The ABRSM Jazz Piano Syllabus…
The Jazz piano syllabus is so very different to that of the Classical piano, that it warrants a more ‘in depth’ description.
The ABRSM Jazz syllabus was first introduced in 1998, and is a comprehensive introduction to the world of jazz. A rigorously planned syllabus provides you with what you need to play jazz with imagination, understanding and style. It also sees you improvising right from Grade 1.
While its format may be familiar to the classical student (three lists of pieces, scales, quick studies and aural tests for each grade) it is a very different concept in every respect. The jazz piano syllabus is intended for jazz players of all kinds, but has specifically been designed to include certain kinds of candidates that may not be suitable for the usual Board examinations.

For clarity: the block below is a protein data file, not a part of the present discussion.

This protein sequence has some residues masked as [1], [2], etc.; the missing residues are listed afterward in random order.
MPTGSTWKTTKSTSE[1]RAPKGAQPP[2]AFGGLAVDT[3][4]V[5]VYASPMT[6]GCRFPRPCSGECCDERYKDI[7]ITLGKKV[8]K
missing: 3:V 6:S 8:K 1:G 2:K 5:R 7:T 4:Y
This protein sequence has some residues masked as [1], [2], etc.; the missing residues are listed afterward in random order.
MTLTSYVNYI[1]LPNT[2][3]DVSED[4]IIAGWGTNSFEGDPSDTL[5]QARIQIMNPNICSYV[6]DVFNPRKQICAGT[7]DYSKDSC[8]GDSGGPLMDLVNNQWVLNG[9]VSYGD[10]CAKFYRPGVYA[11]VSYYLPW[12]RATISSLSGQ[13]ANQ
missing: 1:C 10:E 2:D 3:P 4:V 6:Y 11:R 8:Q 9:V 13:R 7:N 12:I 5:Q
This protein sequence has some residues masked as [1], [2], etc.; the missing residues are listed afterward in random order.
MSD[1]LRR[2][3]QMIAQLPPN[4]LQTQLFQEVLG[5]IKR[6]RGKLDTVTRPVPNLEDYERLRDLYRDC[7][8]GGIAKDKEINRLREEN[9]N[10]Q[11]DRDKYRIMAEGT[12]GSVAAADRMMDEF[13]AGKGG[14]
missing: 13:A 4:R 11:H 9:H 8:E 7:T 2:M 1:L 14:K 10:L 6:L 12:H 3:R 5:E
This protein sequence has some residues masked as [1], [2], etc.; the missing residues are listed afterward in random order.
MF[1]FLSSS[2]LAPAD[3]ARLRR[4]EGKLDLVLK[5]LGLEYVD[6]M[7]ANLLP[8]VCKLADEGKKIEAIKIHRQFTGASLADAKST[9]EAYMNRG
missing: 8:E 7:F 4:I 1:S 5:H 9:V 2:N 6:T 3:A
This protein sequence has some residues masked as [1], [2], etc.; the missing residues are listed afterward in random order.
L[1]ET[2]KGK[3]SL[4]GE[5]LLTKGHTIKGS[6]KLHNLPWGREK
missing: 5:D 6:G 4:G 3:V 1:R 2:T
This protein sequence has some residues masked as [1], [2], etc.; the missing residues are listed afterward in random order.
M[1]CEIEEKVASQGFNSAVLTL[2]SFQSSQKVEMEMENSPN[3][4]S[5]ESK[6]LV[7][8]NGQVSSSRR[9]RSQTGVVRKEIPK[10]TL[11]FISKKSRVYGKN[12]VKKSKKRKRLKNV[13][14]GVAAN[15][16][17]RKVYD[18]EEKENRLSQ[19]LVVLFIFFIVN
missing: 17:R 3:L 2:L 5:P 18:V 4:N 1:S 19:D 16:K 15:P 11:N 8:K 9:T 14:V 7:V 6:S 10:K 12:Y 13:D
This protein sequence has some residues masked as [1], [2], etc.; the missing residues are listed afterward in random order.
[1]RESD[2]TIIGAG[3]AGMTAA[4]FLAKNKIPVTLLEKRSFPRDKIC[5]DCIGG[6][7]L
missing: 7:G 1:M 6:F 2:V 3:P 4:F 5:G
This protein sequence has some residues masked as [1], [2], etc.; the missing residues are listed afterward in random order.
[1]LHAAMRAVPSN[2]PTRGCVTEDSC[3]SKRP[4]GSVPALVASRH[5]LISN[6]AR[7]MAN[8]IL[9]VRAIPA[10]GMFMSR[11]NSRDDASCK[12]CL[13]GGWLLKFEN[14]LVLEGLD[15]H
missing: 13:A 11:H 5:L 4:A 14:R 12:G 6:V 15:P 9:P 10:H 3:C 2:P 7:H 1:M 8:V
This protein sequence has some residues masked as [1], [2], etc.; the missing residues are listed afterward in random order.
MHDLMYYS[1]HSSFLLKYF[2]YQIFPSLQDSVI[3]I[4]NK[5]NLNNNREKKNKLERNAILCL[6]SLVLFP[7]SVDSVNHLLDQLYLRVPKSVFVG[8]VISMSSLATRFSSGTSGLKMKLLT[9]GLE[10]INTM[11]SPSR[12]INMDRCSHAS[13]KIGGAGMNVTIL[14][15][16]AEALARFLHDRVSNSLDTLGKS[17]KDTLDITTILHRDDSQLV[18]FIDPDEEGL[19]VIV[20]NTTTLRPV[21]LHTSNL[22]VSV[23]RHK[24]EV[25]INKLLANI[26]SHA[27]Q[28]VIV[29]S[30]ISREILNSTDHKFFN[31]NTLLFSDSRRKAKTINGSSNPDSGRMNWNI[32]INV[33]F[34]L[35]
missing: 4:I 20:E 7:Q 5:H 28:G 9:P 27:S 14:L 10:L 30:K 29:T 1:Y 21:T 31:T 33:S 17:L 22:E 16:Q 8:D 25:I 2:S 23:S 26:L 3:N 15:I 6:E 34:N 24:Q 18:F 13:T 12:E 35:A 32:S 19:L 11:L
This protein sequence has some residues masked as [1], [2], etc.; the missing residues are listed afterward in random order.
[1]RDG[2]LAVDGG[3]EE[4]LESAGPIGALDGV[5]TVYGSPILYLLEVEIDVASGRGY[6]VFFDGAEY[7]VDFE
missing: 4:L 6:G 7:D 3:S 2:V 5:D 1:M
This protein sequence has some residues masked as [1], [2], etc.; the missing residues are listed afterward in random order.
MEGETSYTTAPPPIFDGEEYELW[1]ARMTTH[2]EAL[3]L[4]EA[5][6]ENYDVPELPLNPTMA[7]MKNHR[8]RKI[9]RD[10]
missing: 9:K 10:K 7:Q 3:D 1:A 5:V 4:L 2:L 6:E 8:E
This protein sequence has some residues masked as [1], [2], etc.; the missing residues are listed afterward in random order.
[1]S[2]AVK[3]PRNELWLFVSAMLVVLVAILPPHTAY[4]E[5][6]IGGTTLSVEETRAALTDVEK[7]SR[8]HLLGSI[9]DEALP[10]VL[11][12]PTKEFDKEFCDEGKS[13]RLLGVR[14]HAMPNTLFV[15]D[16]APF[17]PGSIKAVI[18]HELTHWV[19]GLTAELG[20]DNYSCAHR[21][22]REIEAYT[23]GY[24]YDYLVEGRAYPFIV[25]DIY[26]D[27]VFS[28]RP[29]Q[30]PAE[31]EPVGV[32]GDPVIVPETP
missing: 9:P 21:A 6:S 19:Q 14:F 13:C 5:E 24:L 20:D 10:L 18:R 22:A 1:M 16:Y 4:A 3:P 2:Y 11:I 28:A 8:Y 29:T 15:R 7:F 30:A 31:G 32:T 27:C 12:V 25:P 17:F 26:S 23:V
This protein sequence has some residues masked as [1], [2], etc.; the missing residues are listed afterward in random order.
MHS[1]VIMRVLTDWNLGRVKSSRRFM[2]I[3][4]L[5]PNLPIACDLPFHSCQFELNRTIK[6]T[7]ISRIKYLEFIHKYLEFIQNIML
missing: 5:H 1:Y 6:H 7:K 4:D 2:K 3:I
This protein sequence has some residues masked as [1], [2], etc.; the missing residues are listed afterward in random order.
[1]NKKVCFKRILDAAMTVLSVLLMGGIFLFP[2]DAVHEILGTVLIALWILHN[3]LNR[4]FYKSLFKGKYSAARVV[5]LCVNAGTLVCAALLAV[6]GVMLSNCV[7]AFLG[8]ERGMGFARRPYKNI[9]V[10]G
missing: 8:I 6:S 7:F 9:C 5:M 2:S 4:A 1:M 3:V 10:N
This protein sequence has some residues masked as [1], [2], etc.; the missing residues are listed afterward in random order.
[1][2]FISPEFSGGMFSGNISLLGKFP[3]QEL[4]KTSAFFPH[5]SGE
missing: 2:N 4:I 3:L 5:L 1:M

For example –
- Those who play by ear.
- Those with minimal reading skill.
- Those musicians who regularly play in jazz pubs and clubs
- Those with excellent classical accuracy but lacking the jazz skill set
It is possible to learn the set pieces by heart at grade 1, and pass the exam but by grade 5 a significant amount of sight reading would be necessary.
For players with impressive classical training, sometimes it is necessary to go back to grade 1 or two to get a grounding in jazz style, rhythmic interpretation and work with unseen contexts.
The Jazz Exam Structure…
Five books of graded pieces including funk, rock grooves, swing, calypso, jazz waltz, gospel and many other styles.
The pieces are arranged into three lists
- Contemporary Jazz
The candidate plays one selection from each list. Additionally they perform a range of scales, aural tests and a quick study piece. The scales, aural test and study all include improvisation.
Unlike the classical syllabus, the exam content and pieces do not alter every two years, providing a flexible path forward. So why not try it?